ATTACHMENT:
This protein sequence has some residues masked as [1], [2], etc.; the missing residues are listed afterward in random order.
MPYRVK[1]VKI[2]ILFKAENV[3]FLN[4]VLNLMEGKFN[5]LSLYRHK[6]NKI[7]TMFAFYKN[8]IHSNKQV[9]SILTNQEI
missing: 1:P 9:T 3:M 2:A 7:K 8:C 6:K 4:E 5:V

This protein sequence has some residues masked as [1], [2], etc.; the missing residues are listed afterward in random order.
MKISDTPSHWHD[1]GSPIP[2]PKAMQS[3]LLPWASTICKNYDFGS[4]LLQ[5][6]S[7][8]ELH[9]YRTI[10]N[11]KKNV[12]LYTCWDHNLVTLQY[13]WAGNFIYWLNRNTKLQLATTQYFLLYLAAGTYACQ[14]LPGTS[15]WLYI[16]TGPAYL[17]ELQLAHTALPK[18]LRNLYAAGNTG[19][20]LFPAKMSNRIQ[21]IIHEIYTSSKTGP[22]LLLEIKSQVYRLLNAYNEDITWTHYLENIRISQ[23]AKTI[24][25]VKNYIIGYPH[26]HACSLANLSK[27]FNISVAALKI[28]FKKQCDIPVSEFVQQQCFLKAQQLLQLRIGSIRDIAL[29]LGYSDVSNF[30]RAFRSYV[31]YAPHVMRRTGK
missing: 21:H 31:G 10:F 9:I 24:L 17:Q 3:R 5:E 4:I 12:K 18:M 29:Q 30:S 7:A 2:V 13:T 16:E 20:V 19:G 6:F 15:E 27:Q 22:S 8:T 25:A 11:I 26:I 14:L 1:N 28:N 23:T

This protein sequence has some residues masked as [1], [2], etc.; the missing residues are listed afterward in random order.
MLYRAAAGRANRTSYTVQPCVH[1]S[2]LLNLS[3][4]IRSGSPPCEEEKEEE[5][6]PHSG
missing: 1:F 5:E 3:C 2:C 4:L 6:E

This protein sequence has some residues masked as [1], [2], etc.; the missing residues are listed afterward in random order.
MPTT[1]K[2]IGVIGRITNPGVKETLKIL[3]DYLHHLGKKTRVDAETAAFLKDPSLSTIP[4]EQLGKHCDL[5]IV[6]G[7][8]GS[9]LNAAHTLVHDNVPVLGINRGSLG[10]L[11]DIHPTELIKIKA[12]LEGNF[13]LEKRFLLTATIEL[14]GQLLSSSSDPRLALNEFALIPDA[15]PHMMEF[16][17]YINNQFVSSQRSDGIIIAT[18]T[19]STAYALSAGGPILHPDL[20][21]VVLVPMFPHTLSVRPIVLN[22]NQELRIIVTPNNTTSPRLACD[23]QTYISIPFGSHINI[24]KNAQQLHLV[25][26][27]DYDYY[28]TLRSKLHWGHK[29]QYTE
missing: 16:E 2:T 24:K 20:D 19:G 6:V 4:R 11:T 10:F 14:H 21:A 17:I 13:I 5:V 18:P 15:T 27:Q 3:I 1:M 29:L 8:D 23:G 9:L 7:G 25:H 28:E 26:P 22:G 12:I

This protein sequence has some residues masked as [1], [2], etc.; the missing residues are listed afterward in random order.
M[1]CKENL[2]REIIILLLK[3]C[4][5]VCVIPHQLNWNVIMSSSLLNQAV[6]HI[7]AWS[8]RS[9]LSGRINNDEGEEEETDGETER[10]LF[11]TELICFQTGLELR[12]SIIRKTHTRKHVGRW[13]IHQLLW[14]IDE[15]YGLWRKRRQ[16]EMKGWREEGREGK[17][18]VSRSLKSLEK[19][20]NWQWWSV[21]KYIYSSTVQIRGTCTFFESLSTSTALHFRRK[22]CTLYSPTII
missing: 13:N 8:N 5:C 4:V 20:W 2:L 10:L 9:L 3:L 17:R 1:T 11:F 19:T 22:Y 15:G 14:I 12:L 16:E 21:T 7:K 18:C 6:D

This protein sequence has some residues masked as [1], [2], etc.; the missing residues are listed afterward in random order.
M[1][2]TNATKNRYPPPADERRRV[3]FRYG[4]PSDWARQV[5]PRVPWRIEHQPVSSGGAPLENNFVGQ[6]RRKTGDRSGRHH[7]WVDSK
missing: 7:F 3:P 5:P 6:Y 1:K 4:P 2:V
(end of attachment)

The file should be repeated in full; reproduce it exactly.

This protein sequence has some residues masked as [1], [2], etc.; the missing residues are listed afterward in random order.
MPYRVK[1]VKI[2]ILFKAENV[3]FLN[4]VLNLMEGKFN[5]LSLYRHK[6]NKI[7]TMFAFYKN[8]IHSNKQV[9]SILTNQEI
missing: 1:P 9:T 3:M 2:A 7:K 8:C 6:K 4:E 5:V

This protein sequence has some residues masked as [1], [2], etc.; the missing residues are listed afterward in random order.
MKISDTPSHWHD[1]GSPIP[2]PKAMQS[3]LLPWASTICKNYDFGS[4]LLQ[5][6]S[7][8]ELH[9]YRTI[10]N[11]KKNV[12]LYTCWDHNLVTLQY[13]WAGNFIYWLNRNTKLQLATTQYFLLYLAAGTYACQ[14]LPGTS[15]WLYI[16]TGPAYL[17]ELQLAHTALPK[18]LRNLYAAGNTG[19][20]LFPAKMSNRIQ[21]IIHEIYTSSKTGP[22]LLLEIKSQVYRLLNAYNEDITWTHYLENIRISQ[23]AKTI[24][25]VKNYIIGYPH[26]HACSLANLSK[27]FNISVAALKI[28]FKKQCDIPVSEFVQQQCFLKAQQLLQLRIGSIRDIAL[29]LGYSDVSNF[30]RAFRSYV[31]YAPHVMRRTGK
missing: 21:H 31:G 10:F 9:I 24:L 17:Q 3:R 5:E 4:I 12:K 18:M 29:Q 30:S 7:A 2:V 13:T 16:E 20:V 19:G 6:F 15:E 27:Q 22:S 8:T 25:A 11:I 26:I 14:L 1:N 28:N 23:T

This protein sequence has some residues masked as [1], [2], etc.; the missing residues are listed afterward in random order.
MLYRAAAGRANRTSYTVQPCVH[1]S[2]LLNLS[3][4]IRSGSPPCEEEKEEE[5][6]PHSG
missing: 1:F 5:E 3:C 2:C 4:L 6:E

This protein sequence has some residues masked as [1], [2], etc.; the missing residues are listed afterward in random order.
MPTT[1]K[2]IGVIGRITNPGVKETLKIL[3]DYLHHLGKKTRVDAETAAFLKDPSLSTIP[4]EQLGKHCDL[5]IV[6]G[7][8]GS[9]LNAAHTLVHDNVPVLGINRGSLG[10]L[11]DIHPTELIKIKA[12]LEGNF[13]LEKRFLLTATIEL[14]GQLLSSSSDPRLALNEFALIPDA[15]PHMMEF[16][17]YINNQFVSSQRSDGIIIAT[18]T[19]STAYALSAGGPILHPDL[20][21]VVLVPMFPHTLSVRPIVLN[22]NQELRIIVTPNNTTSPRLACD[23]QTYISIPFGSHINI[24]KNAQQLHLV[25][26][27]DYDYY[28]TLRSKLHWGHK[29]QYTE
missing: 16:E 2:T 24:K 20:D 19:G 6:V 4:R 11:T 10:F 14:H 21:A 17:I 13:I 5:V 18:P 15:T 27:Q 3:I 1:M 29:L 8:D 23:G 9:L 7:G 25:H 28:E 26:P 22:G 12:I

This protein sequence has some residues masked as [1], [2], etc.; the missing residues are listed afterward in random order.
M[1]CKENL[2]REIIILLLK[3]C[4][5]VCVIPHQLNWNVIMSSSLLNQAV[6]HI[7]AWS[8]RS[9]LSGRINNDEGEEEETDGETER[10]LF[11]TELICFQTGLELR[12]SIIRKTHTRKHVGRW[13]IHQLLW[14]IDE[15]YGLWRKRRQ[16]EMKGWREEGREGK[17][18]VSRSLKSLEK[19][20]NWQWWSV[21]KYIYSSTVQIRGTCTFFESLSTSTALHFRRK[22]CTLYSPTII
missing: 13:N 8:N 5:C 4:V 20:W 2:L 10:L 9:L 3:L 17:R 1:T 11:F 19:T 22:Y 15:G 14:I 12:L 16:E 21:T 7:K 18:C 6:D

This protein sequence has some residues masked as [1], [2], etc.; the missing residues are listed afterward in random order.
M[1][2]TNATKNRYPPPADERRRV[3]FRYG[4]PSDWARQV[5]PRVPWRIEHQPVSSGGAPLENNFVGQ[6]RRKTGDRSGRHH[7]WVDSK
missing: 7:F 3:P 5:P 6:Y 1:K 4:P 2:V